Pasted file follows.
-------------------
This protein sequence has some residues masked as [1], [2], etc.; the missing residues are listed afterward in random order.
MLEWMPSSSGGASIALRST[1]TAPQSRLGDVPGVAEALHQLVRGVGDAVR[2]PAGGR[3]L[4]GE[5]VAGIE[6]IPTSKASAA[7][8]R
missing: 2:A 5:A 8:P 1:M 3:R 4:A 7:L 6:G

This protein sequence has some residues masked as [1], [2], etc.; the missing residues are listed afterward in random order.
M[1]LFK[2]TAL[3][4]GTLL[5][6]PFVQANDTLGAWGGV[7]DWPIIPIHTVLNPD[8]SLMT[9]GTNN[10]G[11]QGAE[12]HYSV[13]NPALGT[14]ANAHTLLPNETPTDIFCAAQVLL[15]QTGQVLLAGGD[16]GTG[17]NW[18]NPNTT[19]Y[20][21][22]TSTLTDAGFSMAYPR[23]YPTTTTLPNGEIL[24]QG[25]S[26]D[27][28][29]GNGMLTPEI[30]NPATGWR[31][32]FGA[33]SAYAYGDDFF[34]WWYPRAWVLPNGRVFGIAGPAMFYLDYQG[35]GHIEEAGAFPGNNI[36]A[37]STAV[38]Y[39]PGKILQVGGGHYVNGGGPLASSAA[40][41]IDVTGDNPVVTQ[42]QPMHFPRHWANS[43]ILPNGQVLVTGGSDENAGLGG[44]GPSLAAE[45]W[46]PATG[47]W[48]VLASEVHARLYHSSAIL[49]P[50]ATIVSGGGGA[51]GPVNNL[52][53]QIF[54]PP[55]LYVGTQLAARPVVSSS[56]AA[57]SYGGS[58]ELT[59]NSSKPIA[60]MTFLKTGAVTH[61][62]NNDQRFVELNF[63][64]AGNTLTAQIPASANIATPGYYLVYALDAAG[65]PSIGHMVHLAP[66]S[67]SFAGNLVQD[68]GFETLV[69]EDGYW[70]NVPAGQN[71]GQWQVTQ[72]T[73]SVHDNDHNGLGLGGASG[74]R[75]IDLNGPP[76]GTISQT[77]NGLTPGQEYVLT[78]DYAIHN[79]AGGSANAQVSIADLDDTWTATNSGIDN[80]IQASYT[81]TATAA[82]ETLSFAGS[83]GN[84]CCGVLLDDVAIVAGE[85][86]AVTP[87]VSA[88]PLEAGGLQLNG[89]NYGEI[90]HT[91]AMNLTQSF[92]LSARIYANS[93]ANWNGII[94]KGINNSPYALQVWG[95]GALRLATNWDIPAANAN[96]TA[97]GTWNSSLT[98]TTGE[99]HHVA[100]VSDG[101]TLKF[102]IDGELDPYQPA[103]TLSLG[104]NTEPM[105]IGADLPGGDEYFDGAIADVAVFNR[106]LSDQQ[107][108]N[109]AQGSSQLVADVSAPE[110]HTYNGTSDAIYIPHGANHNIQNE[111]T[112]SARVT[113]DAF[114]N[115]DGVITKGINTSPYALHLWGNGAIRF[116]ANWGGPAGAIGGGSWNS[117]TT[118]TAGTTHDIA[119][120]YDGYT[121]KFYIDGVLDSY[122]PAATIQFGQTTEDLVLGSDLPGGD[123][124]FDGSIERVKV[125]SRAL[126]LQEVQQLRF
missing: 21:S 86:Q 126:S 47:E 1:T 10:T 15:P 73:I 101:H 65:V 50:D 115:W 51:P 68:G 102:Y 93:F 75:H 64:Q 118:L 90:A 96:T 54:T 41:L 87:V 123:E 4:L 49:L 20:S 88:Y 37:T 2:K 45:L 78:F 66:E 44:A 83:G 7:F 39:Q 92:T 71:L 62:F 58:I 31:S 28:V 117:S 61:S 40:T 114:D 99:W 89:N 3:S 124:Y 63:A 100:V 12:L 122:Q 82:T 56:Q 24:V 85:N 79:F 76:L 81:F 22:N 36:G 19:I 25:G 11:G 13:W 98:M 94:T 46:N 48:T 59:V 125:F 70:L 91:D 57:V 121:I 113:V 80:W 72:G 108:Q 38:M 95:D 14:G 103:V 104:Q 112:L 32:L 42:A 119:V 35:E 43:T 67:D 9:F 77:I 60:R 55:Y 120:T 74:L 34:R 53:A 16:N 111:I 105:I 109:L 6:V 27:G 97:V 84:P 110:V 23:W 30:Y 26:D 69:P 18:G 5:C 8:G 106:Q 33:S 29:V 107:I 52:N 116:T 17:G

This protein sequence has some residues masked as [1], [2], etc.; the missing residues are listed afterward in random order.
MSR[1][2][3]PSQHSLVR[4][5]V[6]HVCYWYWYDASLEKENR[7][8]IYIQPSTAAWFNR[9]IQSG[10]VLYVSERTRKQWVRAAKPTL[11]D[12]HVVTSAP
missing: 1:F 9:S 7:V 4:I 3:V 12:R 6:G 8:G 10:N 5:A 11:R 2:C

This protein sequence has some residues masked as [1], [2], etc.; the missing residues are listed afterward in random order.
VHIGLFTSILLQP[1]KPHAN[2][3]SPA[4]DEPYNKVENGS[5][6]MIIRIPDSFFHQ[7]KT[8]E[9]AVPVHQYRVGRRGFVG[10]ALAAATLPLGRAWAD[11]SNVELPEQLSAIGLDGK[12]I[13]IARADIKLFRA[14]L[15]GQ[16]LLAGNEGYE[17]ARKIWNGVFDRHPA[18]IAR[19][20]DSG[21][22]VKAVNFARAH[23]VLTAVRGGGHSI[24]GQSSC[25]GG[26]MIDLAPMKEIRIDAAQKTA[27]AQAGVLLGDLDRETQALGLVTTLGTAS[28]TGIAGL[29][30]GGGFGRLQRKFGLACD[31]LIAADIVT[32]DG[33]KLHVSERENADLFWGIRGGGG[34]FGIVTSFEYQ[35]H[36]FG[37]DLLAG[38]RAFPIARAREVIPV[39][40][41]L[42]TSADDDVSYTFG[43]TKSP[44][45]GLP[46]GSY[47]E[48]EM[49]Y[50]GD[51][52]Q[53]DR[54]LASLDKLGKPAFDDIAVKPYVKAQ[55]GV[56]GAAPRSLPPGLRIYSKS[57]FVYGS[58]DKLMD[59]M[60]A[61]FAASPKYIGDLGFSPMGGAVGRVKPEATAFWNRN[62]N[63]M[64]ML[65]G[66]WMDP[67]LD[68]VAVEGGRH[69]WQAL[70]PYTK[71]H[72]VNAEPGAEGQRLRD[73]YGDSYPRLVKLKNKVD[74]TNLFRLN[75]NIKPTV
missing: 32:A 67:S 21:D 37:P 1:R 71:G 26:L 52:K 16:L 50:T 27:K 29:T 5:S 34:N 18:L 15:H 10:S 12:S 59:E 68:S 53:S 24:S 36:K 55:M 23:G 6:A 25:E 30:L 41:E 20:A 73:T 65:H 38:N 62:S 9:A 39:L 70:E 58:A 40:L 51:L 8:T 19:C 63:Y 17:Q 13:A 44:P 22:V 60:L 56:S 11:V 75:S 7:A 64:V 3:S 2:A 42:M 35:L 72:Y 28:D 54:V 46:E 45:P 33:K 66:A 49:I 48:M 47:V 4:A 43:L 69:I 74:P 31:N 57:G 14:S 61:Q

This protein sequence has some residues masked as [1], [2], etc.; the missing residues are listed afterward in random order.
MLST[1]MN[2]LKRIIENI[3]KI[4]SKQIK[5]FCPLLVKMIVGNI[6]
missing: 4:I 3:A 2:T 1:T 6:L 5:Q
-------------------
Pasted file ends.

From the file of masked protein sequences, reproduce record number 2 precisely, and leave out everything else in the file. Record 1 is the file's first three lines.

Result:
This protein sequence has some residues masked as [1], [2], etc.; the missing residues are listed afterward in random order.
M[1]LFK[2]TAL[3][4]GTLL[5][6]PFVQANDTLGAWGGV[7]DWPIIPIHTVLNPD[8]SLMT[9]GTNN[10]G[11]QGAE[12]HYSV[13]NPALGT[14]ANAHTLLPNETPTDIFCAAQVLL[15]QTGQVLLAGGD[16]GTG[17]NW[18]NPNTT[19]Y[20][21][22]TSTLTDAGFSMAYPR[23]YPTTTTLPNGEIL[24]QG[25]S[26]D[27][28][29]GNGMLTPEI[30]NPATGWR[31][32]FGA[33]SAYAYGDDFF[34]WWYPRAWVLPNGRVFGIAGPAMFYLDYQG[35]GHIEEAGAFPGNNI[36]A[37]STAV[38]Y[39]PGKILQVGGGHYVNGGGPLASSAA[40][41]IDVTGDNPVVTQ[42]QPMHFPRHWANS[43]ILPNGQVLVTGGSDENAGLGG[44]GPSLAAE[45]W[46]PATG[47]W[48]VLASEVHARLYHSSAIL[49]P[50]ATIVSGGGGA[51]GPVNNL[52][53]QIF[54]PP[55]LYVGTQLAARPVVSSS[56]AA[57]SYGGS[58]ELT[59]NSSKPIA[60]MTFLKTGAVTH[61][62]NNDQRFVELNF[63][64]AGNTLTAQIPASANIATPGYYLVYALDAAG[65]PSIGHMVHLAP[66]S[67]SFAGNLVQD[68]GFETLV[69]EDGYW[70]NVPAGQN[71]GQWQVTQ[72]T[73]SVHDNDHNGLGLGGASG[74]R[75]IDLNGPP[76]GTISQT[77]NGLTPGQEYVLT[78]DYAIHN[79]AGGSANAQVSIADLDDTWTATNSGIDN[80]IQASYT[81]TATAA[82]ETLSFAGS[83]GN[84]CCGVLLDDVAIVAGE[85][86]AVTP[87]VSA[88]PLEAGGLQLNG[89]NYGEI[90]HT[91]AMNLTQSF[92]LSARIYANS[93]ANWNGII[94]KGINNSPYALQVWG[95]GALRLATNWDIPAANAN[96]TA[97]GTWNSSLT[98]TTGE[99]HHVA[100]VSDG[101]TLKF[102]IDGELDPYQPA[103]TLSLG[104]NTEPM[105]IGADLPGGDEYFDGAIADVAVFNR[106]LSDQQ[107][108]N[109]AQGSSQLVADVSAPE[110]HTYNGTSDAIYIPHGANHNIQNE[111]T[112]SARVT[113]DAF[114]N[115]DGVITKGINTSPYALHLWGNGAIRF[116]ANWGGPAGAIGGGSWNS[117]TT[118]TAGTTHDIA[119][120]YDGYT[121]KFYIDGVLDSY[122]PAATIQFGQTTEDLVLGSDLPGGD[123][124]FDGSIERVKV[125]SRAL[126]LQEVQQLRF
missing: 21:S 86:Q 126:S 47:E 1:T 10:T 15:P 73:I 101:H 65:V 50:D 115:W 51:P 68:G 102:Y 93:F 75:H 64:Q 118:L 90:A 96:T 54:T 41:L 87:V 123:E 4:L 49:L 20:S 88:Y 37:T 2:K 45:L 78:F 66:E 44:A 83:G 7:F 39:Q 92:T 71:L 62:F 58:I 31:S 28:V 117:S 61:S 40:T 114:D 99:W 89:N 3:S 124:Y 63:A 100:V 12:L 122:Q 82:T 56:Q 24:V 85:N 79:F 76:L 81:F 22:N 36:G 19:I 25:G 11:G 13:W 98:M 94:T 46:N 48:T 59:V 125:F 70:L 91:D 57:V 121:I 113:V 80:W 72:G 108:Q 38:M 95:D 14:G 103:V 104:Q 112:L 32:L 42:A 119:V 35:E 43:T 67:D 9:F 77:I 60:R 55:Y 120:T 74:L 34:R 53:A 16:N 111:I 105:I 109:L 6:V 27:G 97:V 84:P 110:V 23:W 30:Y 26:D 69:P 18:G 5:C 8:G 106:Q 33:S 29:V 107:I 52:N 116:T 17:G